The bulb is placed in series with the AC power to the amp like a fuse
                  and will take the initial voltage surge and and prevents the transformer from blowing
                  or if theres a dead short the lamp will come to full brightness vs forcing the transformer to light up and smoke.

                  Its a primative system but it works for many tube amps. A variac is actually a better tool for amps
                  but they arent cheap. Neither are a substitute for properly troubbleshooting an amp.
                  Its actually better to remove the load from the power supply and check all caps and components prior to
                  testing the high voltage components with power applied. Also replacing power caps it should be used.
                  Most times you're luckey and just installing new caps is no big deal. The one time it does cause a surge
                  can be the time it takes out the PT. Caps need to be brought up to working condition slowly.
                  I have first hand knowlege of this myself. I was replacing a leakey cap in my Sound City 50 head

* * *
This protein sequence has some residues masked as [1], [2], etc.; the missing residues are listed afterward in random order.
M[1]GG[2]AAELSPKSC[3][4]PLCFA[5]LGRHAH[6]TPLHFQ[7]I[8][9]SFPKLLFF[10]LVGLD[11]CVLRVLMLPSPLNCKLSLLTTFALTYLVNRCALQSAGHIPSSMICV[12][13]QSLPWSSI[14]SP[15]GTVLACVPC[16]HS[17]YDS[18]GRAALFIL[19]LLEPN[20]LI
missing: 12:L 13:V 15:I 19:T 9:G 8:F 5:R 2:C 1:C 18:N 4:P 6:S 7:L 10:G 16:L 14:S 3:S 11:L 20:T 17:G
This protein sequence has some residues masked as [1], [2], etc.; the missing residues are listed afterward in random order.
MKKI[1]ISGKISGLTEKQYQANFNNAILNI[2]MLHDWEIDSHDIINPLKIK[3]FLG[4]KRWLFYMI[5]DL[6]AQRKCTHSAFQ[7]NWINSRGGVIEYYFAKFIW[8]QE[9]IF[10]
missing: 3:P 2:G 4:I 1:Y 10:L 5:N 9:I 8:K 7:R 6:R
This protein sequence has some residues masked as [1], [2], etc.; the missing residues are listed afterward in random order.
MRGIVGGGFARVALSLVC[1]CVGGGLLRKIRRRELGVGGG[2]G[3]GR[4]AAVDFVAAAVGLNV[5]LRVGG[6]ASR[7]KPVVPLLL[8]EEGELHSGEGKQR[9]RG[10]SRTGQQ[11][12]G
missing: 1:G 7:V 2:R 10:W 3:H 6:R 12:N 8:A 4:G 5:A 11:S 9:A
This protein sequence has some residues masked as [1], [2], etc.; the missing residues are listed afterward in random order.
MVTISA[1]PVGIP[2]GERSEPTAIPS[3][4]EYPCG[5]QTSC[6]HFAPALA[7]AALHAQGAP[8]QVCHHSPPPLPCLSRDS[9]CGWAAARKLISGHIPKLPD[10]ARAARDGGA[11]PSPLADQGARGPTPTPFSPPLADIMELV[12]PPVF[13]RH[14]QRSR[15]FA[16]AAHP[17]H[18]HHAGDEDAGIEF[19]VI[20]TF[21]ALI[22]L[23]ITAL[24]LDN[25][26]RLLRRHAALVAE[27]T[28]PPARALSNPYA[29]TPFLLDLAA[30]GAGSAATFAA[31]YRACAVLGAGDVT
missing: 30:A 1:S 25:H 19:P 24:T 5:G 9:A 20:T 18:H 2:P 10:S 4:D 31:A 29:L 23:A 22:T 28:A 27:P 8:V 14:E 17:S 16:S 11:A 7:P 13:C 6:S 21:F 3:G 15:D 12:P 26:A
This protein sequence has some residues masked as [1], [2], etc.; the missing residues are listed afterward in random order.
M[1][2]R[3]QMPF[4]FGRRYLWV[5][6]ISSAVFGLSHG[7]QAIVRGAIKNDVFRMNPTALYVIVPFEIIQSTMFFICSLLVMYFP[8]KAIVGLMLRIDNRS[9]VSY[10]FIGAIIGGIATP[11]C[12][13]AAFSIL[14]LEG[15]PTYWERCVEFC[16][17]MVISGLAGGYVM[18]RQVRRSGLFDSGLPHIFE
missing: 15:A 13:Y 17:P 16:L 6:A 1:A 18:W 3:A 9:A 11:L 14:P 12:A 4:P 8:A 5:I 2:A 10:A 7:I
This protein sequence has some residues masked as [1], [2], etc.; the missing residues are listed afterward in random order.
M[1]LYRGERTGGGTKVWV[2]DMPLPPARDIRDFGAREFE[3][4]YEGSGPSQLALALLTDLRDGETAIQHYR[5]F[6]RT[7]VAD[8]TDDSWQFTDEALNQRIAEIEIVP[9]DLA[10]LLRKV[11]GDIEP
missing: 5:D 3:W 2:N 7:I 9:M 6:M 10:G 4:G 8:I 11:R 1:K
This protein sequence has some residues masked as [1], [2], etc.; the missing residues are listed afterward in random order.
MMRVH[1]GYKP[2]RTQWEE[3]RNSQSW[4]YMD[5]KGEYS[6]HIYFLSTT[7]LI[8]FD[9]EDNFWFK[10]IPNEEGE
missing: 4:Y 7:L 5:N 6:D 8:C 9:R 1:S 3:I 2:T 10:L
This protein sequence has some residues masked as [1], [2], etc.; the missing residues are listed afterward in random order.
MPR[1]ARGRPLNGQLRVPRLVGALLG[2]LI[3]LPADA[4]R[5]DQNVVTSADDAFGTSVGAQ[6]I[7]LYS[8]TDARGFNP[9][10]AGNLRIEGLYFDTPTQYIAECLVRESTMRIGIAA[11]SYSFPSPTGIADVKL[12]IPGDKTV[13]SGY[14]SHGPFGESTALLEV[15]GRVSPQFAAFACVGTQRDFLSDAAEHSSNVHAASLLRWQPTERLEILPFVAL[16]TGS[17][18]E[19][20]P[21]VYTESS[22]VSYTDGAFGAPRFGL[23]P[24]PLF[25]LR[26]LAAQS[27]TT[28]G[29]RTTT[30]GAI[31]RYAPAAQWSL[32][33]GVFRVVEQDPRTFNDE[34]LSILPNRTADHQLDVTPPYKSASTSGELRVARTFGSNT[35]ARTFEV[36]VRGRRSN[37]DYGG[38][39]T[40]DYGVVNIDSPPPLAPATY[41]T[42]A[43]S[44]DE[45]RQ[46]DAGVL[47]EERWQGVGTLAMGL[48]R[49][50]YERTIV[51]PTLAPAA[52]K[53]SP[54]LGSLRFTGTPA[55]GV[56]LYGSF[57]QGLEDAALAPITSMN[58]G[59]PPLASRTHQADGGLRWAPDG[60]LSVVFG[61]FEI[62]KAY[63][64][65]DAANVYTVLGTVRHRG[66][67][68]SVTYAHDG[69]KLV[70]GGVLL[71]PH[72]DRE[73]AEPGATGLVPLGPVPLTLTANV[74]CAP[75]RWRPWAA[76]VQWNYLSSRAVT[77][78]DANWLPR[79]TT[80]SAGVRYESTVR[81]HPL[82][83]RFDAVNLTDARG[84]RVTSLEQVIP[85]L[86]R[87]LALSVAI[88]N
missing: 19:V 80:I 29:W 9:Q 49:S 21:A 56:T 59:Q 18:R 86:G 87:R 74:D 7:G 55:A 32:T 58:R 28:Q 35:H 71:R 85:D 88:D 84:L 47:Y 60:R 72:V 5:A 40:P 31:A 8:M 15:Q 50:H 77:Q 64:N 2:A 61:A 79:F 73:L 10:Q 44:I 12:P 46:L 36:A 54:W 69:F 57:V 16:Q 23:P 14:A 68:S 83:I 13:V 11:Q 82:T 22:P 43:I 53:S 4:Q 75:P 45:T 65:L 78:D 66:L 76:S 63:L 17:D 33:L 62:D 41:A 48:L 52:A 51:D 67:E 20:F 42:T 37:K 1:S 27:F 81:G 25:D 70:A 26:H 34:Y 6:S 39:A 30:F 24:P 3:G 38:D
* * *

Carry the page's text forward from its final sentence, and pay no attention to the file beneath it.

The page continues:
and replaced the 2way cap and just powered it up normally and popped my PT.
                  Could have kicked myself in the ass for using the light bulb trick.
                  For a $1 light bulb it would have saved a Partridge transformer that is no longer manufactured.

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                  • #10
                    WRGKM explained it better than I could.

                    Part of the reason I built it is that I have a job coming up where I will be replacing the caps and putting a proper 3-prong grounded cable (and eliminating the ground lift switch) on a '66 Fender Pro Reverb.

                    BTW WRGKMC, is a Variac better because you can constantly increase the power rather than turning on and off while switching bulbs?